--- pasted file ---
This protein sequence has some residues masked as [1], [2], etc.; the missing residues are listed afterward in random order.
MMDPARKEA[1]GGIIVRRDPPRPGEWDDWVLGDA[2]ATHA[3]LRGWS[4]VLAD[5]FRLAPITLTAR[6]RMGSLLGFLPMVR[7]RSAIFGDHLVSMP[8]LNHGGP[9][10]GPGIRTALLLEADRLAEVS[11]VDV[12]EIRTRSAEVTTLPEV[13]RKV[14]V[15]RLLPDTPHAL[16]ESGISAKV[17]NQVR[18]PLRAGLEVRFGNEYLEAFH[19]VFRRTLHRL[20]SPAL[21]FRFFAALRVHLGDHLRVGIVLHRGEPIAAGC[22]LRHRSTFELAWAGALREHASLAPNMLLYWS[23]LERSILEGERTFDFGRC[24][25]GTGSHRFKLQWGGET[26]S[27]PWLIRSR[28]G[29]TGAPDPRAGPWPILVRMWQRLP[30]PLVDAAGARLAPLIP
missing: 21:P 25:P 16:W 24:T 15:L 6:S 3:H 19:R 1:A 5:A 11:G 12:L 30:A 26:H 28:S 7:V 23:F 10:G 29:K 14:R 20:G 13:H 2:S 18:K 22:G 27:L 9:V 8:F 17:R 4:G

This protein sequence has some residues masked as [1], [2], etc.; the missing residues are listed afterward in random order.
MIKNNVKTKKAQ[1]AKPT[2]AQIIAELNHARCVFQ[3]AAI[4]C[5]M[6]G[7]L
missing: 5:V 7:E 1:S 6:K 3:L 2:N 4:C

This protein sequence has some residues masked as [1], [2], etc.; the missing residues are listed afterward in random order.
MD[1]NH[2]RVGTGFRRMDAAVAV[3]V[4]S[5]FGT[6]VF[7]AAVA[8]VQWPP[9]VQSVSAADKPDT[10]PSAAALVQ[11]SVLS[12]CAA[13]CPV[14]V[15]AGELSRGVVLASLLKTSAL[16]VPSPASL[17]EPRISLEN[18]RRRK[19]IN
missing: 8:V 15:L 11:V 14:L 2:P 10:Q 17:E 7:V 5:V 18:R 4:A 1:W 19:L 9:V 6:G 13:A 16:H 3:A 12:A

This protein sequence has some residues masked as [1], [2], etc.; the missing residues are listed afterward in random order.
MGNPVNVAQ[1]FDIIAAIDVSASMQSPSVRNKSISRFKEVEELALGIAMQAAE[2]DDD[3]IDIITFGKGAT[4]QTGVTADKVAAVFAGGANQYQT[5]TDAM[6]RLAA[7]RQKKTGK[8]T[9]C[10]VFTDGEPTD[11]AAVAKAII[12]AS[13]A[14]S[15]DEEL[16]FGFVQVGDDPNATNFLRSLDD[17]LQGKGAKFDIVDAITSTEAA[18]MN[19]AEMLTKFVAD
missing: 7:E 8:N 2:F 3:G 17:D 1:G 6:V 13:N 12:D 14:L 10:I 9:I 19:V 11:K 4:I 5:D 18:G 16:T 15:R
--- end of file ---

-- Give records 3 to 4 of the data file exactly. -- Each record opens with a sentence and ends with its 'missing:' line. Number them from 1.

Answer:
This protein sequence has some residues masked as [1], [2], etc.; the missing residues are listed afterward in random order.
MD[1]NH[2]RVGTGFRRMDAAVAV[3]V[4]S[5]FGT[6]VF[7]AAVA[8]VQWPP[9]VQSVSAADKPDT[10]PSAAALVQ[11]SVLS[12]CAA[13]CPV[14]V[15]AGELSRGVVLASLLKTSAL[16]VPSPASL[17]EPRISLEN[18]RRRK[19]IN
missing: 8:V 15:L 11:V 14:L 2:P 10:Q 17:E 7:V 5:V 18:R 4:A 1:W 19:L 9:V 6:G 13:A 16:H 3:A 12:A

This protein sequence has some residues masked as [1], [2], etc.; the missing residues are listed afterward in random order.
MGNPVNVAQ[1]FDIIAAIDVSASMQSPSVRNKSISRFKEVEELALGIAMQAAE[2]DDD[3]IDIITFGKGAT[4]QTGVTADKVAAVFAGGANQYQT[5]TDAM[6]RLAA[7]RQKKTGK[8]T[9]C[10]VFTDGEPTD[11]AAVAKAII[12]AS[13]A[14]S[15]DEEL[16]FGFVQVGDDPNATNFLRSLDD[17]LQGKGAKFDIVDAITSTEAA[18]MN[19]AEMLTKFVAD
missing: 7:E 8:N 2:F 3:G 17:D 1:G 6:V 13:N 12:D 14:L 10:I 9:I 19:V 11:K 4:I 5:D 18:G 16:T 15:R